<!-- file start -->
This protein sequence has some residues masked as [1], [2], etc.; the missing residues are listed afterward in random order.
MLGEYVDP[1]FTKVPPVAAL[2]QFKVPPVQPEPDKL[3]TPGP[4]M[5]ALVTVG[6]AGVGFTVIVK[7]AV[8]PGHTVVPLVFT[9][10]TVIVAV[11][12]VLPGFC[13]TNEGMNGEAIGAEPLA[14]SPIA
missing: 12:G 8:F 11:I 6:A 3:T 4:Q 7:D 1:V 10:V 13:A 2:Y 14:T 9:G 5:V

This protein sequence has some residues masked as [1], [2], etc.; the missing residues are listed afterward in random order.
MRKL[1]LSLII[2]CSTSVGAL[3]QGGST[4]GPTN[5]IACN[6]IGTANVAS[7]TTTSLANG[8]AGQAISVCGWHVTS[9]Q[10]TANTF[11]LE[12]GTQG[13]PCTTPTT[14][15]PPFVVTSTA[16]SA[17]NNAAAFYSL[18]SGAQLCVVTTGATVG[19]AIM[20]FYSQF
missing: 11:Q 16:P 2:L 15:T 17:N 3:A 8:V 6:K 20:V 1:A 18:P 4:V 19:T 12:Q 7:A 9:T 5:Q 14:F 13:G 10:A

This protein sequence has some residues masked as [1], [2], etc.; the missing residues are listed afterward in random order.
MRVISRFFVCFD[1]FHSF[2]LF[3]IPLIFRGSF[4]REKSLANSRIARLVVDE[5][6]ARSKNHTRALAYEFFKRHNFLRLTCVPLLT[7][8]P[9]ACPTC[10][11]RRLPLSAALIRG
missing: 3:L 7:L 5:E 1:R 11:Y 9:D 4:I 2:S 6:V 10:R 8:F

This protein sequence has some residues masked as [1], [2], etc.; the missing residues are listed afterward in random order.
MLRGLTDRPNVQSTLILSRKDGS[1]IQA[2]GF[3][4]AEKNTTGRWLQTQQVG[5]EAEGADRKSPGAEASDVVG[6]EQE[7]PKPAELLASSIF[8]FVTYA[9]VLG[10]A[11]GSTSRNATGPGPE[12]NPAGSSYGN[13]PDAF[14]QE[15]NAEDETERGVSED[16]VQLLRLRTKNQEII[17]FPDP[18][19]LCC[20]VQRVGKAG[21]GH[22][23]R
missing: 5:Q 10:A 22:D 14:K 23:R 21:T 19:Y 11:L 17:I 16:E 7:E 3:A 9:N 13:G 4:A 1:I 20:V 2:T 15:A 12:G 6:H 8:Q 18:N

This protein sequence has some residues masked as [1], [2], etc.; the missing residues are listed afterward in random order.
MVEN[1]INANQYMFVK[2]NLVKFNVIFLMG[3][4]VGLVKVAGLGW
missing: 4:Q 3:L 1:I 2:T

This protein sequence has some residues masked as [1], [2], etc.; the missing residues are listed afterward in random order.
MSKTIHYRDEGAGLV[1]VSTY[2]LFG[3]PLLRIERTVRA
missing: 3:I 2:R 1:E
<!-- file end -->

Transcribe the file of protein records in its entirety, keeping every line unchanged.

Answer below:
This protein sequence has some residues masked as [1], [2], etc.; the missing residues are listed afterward in random order.
MLGEYVDP[1]FTKVPPVAAL[2]QFKVPPVQPEPDKL[3]TPGP[4]M[5]ALVTVG[6]AGVGFTVIVK[7]AV[8]PGHTVVPLVFT[9][10]TVIVAV[11][12]VLPGFC[13]TNEGMNGEAIGAEPLA[14]SPIA
missing: 12:G 8:F 11:I 6:A 3:T 4:Q 7:D 1:V 10:V 13:A 2:Y 14:T 9:G 5:V

This protein sequence has some residues masked as [1], [2], etc.; the missing residues are listed afterward in random order.
MRKL[1]LSLII[2]CSTSVGAL[3]QGGST[4]GPTN[5]IACN[6]IGTANVAS[7]TTTSLANG[8]AGQAISVCGWHVTS[9]Q[10]TANTF[11]LE[12]GTQG[13]PCTTPTT[14][15]PPFVVTSTA[16]SA[17]NNAAAFYSL[18]SGAQLCVVTTGATVG[19]AIM[20]FYSQF
missing: 11:Q 16:P 2:L 15:T 17:N 3:A 8:V 6:K 20:V 1:A 18:P 4:V 19:T 12:Q 7:A 9:T 5:Q 14:F 13:G 10:A

This protein sequence has some residues masked as [1], [2], etc.; the missing residues are listed afterward in random order.
MRVISRFFVCFD[1]FHSF[2]LF[3]IPLIFRGSF[4]REKSLANSRIARLVVDE[5][6]ARSKNHTRALAYEFFKRHNFLRLTCVPLLT[7][8]P[9]ACPTC[10][11]RRLPLSAALIRG
missing: 3:L 7:L 5:E 1:R 11:Y 9:D 4:I 2:S 6:V 10:R 8:F

This protein sequence has some residues masked as [1], [2], etc.; the missing residues are listed afterward in random order.
MLRGLTDRPNVQSTLILSRKDGS[1]IQA[2]GF[3][4]AEKNTTGRWLQTQQVG[5]EAEGADRKSPGAEASDVVG[6]EQE[7]PKPAELLASSIF[8]FVTYA[9]VLG[10]A[11]GSTSRNATGPGPE[12]NPAGSSYGN[13]PDAF[14]QE[15]NAEDETERGVSED[16]VQLLRLRTKNQEII[17]FPDP[18][19]LCC[20]VQRVGKAG[21]GH[22][23]R
missing: 5:Q 10:A 22:D 14:K 23:R 21:T 19:Y 11:L 17:I 16:E 7:E 3:A 9:N 13:G 4:A 1:I 20:V 2:T 15:A 12:G 6:H 8:Q 18:N

This protein sequence has some residues masked as [1], [2], etc.; the missing residues are listed afterward in random order.
MVEN[1]INANQYMFVK[2]NLVKFNVIFLMG[3][4]VGLVKVAGLGW
missing: 4:Q 3:L 1:I 2:T

This protein sequence has some residues masked as [1], [2], etc.; the missing residues are listed afterward in random order.
MSKTIHYRDEGAGLV[1]VSTY[2]LFG[3]PLLRIERTVRA
missing: 3:I 2:R 1:E